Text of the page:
The standard approach to the Environmental Kuznets Curve (EKC) holds that as a country develops and GDP per capita grows environmental degradation initially increases but eventually it reaches a turning point where environmental degradation begins to decline. Environmental degradation takes many forms, one of them being emissions of harmful gases. According to the EKC concept, a country can reduce emissions by ‘growing’. The standard approach implicitly assumes that a country emits as little as possible for its economic development, whereas in reality, a country might emit above the best attainable level of emissions. Therefore, emissions could be reduced before and after the turning point by becoming more environmentally efficient – i.e., ‘improving’ the emissions level. This article proposes a Stochastic Environmental Kuznets Frontier (SEKF) which is estimated for CO2 emissions for OECD countries and used to benchmark each country before and after the turning point differently, thus, indicating how a country could ‘grow’ and/or ‘improve’ to reduce its CO2 emissions. Additionally, we analyse the role of the stringency of environmental policies in reducing a country’s carbon inefficiency measured by the distance from the benchmark EKC and find widespread carbon inefficiencies that could be reduced by more stringent market-based environmental policies.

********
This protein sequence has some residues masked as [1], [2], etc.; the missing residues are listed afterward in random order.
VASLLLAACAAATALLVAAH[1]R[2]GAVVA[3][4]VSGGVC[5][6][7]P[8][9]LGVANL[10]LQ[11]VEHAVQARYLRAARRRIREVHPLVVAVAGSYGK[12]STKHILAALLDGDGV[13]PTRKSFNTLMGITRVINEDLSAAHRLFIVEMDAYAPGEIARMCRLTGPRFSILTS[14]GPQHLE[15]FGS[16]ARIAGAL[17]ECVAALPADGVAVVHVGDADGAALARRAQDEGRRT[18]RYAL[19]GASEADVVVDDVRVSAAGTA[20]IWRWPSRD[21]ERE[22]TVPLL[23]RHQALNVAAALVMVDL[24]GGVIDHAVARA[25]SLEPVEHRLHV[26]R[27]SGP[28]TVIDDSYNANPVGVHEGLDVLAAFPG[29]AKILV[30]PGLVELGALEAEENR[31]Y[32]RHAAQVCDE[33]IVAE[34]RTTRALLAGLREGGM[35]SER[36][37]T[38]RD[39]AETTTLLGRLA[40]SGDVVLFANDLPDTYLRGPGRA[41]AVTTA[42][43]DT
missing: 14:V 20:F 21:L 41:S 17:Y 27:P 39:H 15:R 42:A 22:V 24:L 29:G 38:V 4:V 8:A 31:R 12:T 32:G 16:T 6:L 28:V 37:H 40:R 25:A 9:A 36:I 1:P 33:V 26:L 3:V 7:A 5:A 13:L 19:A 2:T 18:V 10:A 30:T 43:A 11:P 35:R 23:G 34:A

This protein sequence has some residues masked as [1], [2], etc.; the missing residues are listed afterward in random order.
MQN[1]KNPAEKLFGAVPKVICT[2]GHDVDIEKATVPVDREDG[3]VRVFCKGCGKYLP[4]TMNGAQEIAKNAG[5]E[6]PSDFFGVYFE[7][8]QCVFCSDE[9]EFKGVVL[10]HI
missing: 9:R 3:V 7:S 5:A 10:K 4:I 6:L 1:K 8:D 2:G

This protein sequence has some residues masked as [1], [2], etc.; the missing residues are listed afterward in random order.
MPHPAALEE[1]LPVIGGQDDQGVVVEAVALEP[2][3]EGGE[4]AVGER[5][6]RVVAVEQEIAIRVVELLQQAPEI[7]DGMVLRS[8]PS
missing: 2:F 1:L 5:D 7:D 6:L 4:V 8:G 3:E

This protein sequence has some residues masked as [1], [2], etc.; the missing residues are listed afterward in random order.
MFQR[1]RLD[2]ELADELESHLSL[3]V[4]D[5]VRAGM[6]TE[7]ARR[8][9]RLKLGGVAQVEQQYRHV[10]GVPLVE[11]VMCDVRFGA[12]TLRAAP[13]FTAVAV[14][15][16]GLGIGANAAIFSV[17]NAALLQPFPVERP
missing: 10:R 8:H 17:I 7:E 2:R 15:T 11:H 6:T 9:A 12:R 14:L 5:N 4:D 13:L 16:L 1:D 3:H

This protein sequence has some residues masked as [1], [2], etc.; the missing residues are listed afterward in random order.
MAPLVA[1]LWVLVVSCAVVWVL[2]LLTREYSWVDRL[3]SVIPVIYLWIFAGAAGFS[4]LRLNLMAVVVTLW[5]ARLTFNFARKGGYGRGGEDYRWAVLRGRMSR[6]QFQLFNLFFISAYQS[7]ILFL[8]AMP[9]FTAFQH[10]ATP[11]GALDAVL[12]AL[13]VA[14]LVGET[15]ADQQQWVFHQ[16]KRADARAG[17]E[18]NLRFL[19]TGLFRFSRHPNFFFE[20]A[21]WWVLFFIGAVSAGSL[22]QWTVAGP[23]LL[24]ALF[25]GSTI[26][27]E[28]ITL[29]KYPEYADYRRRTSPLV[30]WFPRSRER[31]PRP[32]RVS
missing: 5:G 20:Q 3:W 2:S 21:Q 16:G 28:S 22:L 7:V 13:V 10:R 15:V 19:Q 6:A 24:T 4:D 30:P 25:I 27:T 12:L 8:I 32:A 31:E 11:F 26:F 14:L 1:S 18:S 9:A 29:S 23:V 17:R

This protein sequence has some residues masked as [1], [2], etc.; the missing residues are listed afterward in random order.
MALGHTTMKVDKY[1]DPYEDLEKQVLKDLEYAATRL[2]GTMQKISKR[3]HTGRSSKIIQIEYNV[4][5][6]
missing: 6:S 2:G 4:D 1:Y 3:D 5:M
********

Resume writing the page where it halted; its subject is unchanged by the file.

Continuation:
Suggested citation: O. Budanenko, M. Galeotti, L. C. Hunt, (2021), ‘Better to grow or better to improve? Measuring environmental efficiency in OECD countries with a Stochastic Environmental Kuznets Frontier’, Nota di Lavoro 28.2021, Milano, Italy: Fondazione Eni Enrico Mattei